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Thursday, February 25, 2010

Fudging Pension Deficit Numbers to $teal More Money

The Newark Star-Ledger reports today that the state pension fund has an unfunded liability for the fiscal year ending June 30, 2009 of approximately $46 billion, or about 30% higher than the unfunded liability as of June 30, 2008.
The numbers require a closer analysis.   Especially when there is a movement afoot among members of both parties to get the State Government to make up for the unfunded amount -- the deficit -- which is a different way of saying it will come out of the pockets of everyone living, working or travelling through New Jersey.   And more especially, when you consider that this proposal is supported by leaders of both houses of New Jersey's legislature and has, according to other reports, met with the approval of New Jersey's new Governor, Chris Christie.   The same Governor Christie who claims to be taxpayer-friendly and fiscally-responsible. 

Remember when Christie said he became a lawyer because he couldn't do math?   Maybe he needs an abacus.  Let's look at some simple numbers.
From my math, using only the figures provided in the article, pension fund liabilities have actually decreased by $5.5 billion from 6/30/08 to 6/30/09.  I arrive at this number by adding assets to unfunded liabilities (the equivalent of negative shareholders' equity).  Since the unfunded portion grew from $34 to $45.8 billion, and the overall value (the assets) of the pension fund decreased from $83 to $66 billion, this suggests that pension fund payments to current retirees are accelerating, while overall liabilities have actually shrunk from $117.4 to $111.8 billion.

If current inflows continue to be outpaced by outflows and especially if there is another market downturn, the unfunded liabilities will actually grow at a faster pace. But note that these are June 30, 2009 numbers. If the pension funds are getting a rate of return close to the major market indeces (up about 20-25% since then), then present assets may be $13-15 billion higher. That would actually produce a small DECLINE in the unfunded liabilities.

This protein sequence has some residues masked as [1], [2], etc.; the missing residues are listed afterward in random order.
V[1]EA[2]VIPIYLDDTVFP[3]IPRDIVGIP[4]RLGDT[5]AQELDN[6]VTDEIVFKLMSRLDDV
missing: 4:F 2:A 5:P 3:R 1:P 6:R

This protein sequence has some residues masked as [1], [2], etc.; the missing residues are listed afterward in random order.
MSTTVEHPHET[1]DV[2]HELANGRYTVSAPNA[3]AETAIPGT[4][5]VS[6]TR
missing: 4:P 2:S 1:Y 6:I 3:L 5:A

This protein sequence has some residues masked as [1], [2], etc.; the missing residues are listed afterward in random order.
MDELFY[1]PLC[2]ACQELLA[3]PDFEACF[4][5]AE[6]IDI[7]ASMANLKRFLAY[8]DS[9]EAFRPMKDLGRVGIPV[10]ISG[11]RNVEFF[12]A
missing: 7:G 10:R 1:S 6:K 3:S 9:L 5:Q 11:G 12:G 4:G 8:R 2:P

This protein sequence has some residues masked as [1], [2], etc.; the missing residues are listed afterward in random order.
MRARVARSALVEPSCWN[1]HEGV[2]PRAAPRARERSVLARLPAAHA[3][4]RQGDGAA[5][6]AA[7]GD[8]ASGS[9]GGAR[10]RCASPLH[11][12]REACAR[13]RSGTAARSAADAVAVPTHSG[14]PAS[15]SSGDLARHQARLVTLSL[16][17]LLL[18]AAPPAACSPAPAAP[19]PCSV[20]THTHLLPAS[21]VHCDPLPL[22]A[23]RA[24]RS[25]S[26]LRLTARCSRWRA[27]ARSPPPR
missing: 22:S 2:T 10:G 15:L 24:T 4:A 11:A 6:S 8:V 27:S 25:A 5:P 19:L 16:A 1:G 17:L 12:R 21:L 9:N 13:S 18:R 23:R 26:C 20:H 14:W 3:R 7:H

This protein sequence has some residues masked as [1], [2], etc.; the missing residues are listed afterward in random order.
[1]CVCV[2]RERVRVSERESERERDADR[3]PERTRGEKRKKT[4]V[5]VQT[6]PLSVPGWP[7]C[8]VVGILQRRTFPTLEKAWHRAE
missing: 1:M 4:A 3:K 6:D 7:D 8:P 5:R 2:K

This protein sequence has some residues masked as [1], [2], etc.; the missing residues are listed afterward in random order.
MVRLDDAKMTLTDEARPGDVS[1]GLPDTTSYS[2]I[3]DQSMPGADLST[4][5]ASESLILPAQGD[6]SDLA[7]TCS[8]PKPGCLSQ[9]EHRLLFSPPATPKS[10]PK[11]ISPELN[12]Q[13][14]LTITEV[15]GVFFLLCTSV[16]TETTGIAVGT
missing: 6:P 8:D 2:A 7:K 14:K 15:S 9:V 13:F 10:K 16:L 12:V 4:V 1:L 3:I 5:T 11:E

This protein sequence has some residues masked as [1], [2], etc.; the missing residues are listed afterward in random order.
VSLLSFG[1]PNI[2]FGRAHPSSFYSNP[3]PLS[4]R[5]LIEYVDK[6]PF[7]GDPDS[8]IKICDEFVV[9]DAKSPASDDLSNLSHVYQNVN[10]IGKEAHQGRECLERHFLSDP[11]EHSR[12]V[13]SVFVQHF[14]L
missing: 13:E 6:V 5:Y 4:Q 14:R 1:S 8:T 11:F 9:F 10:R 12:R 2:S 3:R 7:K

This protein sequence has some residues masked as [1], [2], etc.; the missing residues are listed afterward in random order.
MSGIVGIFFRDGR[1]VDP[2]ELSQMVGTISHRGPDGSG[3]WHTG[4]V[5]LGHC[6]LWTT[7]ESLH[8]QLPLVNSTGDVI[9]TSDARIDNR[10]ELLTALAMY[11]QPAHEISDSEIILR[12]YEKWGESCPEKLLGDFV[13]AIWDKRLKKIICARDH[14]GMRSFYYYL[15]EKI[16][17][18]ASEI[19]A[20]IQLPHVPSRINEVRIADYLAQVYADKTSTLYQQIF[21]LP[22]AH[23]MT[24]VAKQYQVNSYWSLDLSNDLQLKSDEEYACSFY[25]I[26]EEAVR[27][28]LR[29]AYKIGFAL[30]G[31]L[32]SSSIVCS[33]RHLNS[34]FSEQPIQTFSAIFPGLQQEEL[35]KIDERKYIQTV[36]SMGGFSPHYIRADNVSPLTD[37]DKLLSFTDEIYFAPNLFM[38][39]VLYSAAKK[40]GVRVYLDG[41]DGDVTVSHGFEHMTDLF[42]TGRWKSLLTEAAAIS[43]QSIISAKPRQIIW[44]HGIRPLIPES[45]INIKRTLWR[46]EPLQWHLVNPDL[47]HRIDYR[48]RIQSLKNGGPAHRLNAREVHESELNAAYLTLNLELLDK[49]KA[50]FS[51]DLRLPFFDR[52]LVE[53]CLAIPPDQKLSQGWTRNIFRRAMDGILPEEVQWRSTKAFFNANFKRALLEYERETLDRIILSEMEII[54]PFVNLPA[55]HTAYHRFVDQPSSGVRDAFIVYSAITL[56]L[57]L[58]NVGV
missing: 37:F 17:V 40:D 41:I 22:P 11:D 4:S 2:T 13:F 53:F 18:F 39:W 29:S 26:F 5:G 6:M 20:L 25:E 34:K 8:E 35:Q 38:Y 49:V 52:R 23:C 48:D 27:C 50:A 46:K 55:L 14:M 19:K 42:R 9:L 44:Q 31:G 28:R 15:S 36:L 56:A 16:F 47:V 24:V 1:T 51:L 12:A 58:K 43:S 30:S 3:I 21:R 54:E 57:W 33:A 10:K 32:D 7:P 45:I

Not properly accounting for the numbers allows people to cry that the sky is falling in order to push through a state constitutional amendment requiring the state to fund any shortfall. Such an amendment should be opposed in all instances. State funding would act as a form of loss insurance for investments, which by definition carry a risk of loss. The private sector taxpayers do not enjoy these benefits and should never be asked to fund loss insurance for public employees. Such a plan would present another moral hazard, encouraging the pension funds to take even more investment risk because it would be "risk-free"; public workers get all the upside if it works, and taxpayers make up for all losses if the investments go bad.  

Nothing can be more fundamentally unfair than a system where private sector residents, in some cases lacking a safety net, can be saddled with an accelerating death spiral of increased tax levies to support the entitlements (er, obligations, that's the snooty word the Grey Poupon set uses with the proles) of the public employee vassals.

Private citizens who put their money in a mutual fund whose manager makes bad investments -- or who simply invests when the entire market unravels -- don't get a bailout. No one deserves loss insurance for failed investments. No one is entitled to a certain rate of return. These are investments, not guarantees.  
Should Governor Christie back this plan, he would do tremendous damage to his credibility as a "fiscal conservative" or "reformer," and would invite -- if not ensure -- a serious intraparty challenger should he run for re-election.   In short, he would reveal himself as a faux reformer. 

If the new Governor approves the equivalent of a taxpayer-funded government bailout of the pension funds -- from your money and from the pockets of our children and grandchildren, born and unborn -- he will show himself to be another believer in a two-tier New Jersey society.   Where all of us are equal, but those of us who govern are more equal than others.   
Eric Dixon is an attorney in New York and New Jersey who handles legal and investigative matters.  Mr. Dixon has substantial experience in the capital markets and offers strategic analysis and commentary on legal, economic and political affairs.  Mr. Dixon welcomes your comments, criticisms and inquiries at 917-696-2442 and at

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